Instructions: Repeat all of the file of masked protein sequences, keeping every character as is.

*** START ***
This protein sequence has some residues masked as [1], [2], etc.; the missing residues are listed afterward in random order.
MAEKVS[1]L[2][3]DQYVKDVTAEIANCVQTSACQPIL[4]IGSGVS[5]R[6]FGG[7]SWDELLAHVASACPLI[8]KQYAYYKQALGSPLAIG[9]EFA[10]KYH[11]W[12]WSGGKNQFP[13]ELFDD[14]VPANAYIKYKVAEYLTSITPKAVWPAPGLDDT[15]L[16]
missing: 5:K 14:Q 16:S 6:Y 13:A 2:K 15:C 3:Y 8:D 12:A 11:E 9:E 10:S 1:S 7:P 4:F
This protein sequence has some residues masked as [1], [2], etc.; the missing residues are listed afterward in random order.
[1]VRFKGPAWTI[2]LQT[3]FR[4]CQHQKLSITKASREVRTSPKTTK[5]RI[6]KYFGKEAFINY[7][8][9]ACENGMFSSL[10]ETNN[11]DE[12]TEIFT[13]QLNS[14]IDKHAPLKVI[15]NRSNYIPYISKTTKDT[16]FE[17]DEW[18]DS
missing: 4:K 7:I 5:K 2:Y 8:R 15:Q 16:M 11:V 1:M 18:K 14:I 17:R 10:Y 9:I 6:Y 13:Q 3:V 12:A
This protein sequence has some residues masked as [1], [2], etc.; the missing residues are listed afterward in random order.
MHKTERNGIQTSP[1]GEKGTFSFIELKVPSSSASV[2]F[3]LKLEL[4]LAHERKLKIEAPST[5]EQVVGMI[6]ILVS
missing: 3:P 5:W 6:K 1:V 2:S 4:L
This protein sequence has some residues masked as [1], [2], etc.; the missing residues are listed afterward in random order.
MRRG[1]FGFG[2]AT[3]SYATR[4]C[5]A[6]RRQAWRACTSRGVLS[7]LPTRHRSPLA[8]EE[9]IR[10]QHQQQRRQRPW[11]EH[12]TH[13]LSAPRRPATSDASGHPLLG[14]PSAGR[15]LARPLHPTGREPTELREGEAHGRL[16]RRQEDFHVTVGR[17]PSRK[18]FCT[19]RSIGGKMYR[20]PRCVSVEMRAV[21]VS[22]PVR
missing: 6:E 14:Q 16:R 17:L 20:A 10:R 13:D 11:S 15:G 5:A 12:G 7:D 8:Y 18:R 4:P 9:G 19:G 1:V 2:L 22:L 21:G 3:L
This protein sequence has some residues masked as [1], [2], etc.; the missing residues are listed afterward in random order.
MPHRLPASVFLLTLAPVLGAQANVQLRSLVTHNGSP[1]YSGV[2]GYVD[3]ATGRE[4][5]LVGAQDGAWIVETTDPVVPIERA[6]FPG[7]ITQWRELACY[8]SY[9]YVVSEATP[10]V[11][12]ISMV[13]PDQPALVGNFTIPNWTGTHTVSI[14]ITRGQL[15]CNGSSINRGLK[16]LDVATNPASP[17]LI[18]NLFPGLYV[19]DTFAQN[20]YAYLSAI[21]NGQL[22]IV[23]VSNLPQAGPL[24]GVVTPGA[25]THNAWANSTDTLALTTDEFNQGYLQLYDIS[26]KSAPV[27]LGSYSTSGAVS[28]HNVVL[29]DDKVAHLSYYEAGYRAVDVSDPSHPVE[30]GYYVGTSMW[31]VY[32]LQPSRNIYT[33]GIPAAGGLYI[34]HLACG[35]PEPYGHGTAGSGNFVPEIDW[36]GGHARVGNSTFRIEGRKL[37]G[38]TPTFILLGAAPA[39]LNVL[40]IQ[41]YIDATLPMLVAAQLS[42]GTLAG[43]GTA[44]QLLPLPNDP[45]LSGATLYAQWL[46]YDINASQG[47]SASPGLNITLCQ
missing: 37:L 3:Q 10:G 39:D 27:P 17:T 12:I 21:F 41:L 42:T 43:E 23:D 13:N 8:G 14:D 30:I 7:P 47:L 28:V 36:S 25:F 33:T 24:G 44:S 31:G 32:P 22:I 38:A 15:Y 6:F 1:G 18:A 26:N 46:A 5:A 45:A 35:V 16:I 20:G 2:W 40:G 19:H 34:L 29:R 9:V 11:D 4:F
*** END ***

This protein sequence has some residues masked as [1], [2], etc.; the missing residues are listed afterward in random order.
MAEKVS[1]L[2][3]DQYVKDVTAEIANCVQTSACQPIL[4]IGSGVS[5]R[6]FGG[7]SWDELLAHVASACPLI[8]KQYAYYKQALGSPLAIG[9]EFA[10]KYH[11]W[12]WSGGKNQFP[13]ELFDD[14]VPANAYIKYKVAEYLTSITPKAVWPAPGLDDT[15]L[16]
missing: 5:K 14:Q 16:S 6:Y 13:A 2:K 15:C 3:Y 8:D 12:A 11:E 9:E 10:S 1:S 7:P 4:F
This protein sequence has some residues masked as [1], [2], etc.; the missing residues are listed afterward in random order.
[1]VRFKGPAWTI[2]LQT[3]FR[4]CQHQKLSITKASREVRTSPKTTK[5]RI[6]KYFGKEAFINY[7][8][9]ACENGMFSSL[10]ETNN[11]DE[12]TEIFT[13]QLNS[14]IDKHAPLKVI[15]NRSNYIPYISKTTKDT[16]FE[17]DEW[18]DS
missing: 4:K 7:I 5:K 2:Y 8:R 15:Q 16:M 11:V 1:M 18:K 14:I 17:R 10:Y 9:I 6:Y 13:Q 3:V 12:A
This protein sequence has some residues masked as [1], [2], etc.; the missing residues are listed afterward in random order.
MHKTERNGIQTSP[1]GEKGTFSFIELKVPSSSASV[2]F[3]LKLEL[4]LAHERKLKIEAPST[5]EQVVGMI[6]ILVS
missing: 3:P 5:W 6:K 1:V 2:S 4:L
This protein sequence has some residues masked as [1], [2], etc.; the missing residues are listed afterward in random order.
MRRG[1]FGFG[2]AT[3]SYATR[4]C[5]A[6]RRQAWRACTSRGVLS[7]LPTRHRSPLA[8]EE[9]IR[10]QHQQQRRQRPW[11]EH[12]TH[13]LSAPRRPATSDASGHPLLG[14]PSAGR[15]LARPLHPTGREPTELREGEAHGRL[16]RRQEDFHVTVGR[17]PSRK[18]FCT[19]RSIGGKMYR[20]PRCVSVEMRAV[21]VS[22]PVR
missing: 6:E 14:Q 16:R 17:L 20:A 10:R 13:D 11:S 15:G 5:A 12:G 7:D 8:Y 18:R 4:P 9:G 19:G 1:V 2:L 22:L 21:G 3:L
This protein sequence has some residues masked as [1], [2], etc.; the missing residues are listed afterward in random order.
MPHRLPASVFLLTLAPVLGAQANVQLRSLVTHNGSP[1]YSGV[2]GYVD[3]ATGRE[4][5]LVGAQDGAWIVETTDPVVPIERA[6]FPG[7]ITQWRELACY[8]SY[9]YVVSEATP[10]V[11][12]ISMV[13]PDQPALVGNFTIPNWTGTHTVSI[14]ITRGQL[15]CNGSSINRGLK[16]LDVATNPASP[17]LI[18]NLFPGLYV[19]DTFAQN[20]YAYLSAI[21]NGQL[22]IV[23]VSNLPQAGPL[24]GVVTPGA[25]THNAWANSTDTLALTTDEFNQGYLQLYDIS[26]KSAPV[27]LGSYSTSGAVS[28]HNVVL[29]DDKVAHLSYYEAGYRAVDVSDPSHPVE[30]GYYVGTSMW[31]VY[32]LQPSRNIYT[33]GIPAAGGLYI[34]HLACG[35]PEPYGHGTAGSGNFVPEIDW[36]GGHARVGNSTFRIEGRKL[37]G[38]TPTFILLGAAPA[39]LNVL[40]IQ[41]YIDATLPMLVAAQLS[42]GTLAG[43]GTA[44]QLLPLPNDP[45]LSGATLYAQWL[46]YDINASQG[47]SASPGLNITLCQ
missing: 37:L 3:Q 10:G 39:D 27:P 17:T 12:I 21:F 41:L 42:T 43:E 23:D 13:N 8:G 14:D 30:I 7:P 47:L 28:V 36:S 25:F 33:T 24:G 44:S 31:G 32:P 22:I 38:A 15:Y 6:F 1:G 18:A 26:N 46:A 5:A 45:A 35:V 16:I 20:G 2:W 40:G 19:H 34:L 29:R 9:V 11:D 4:F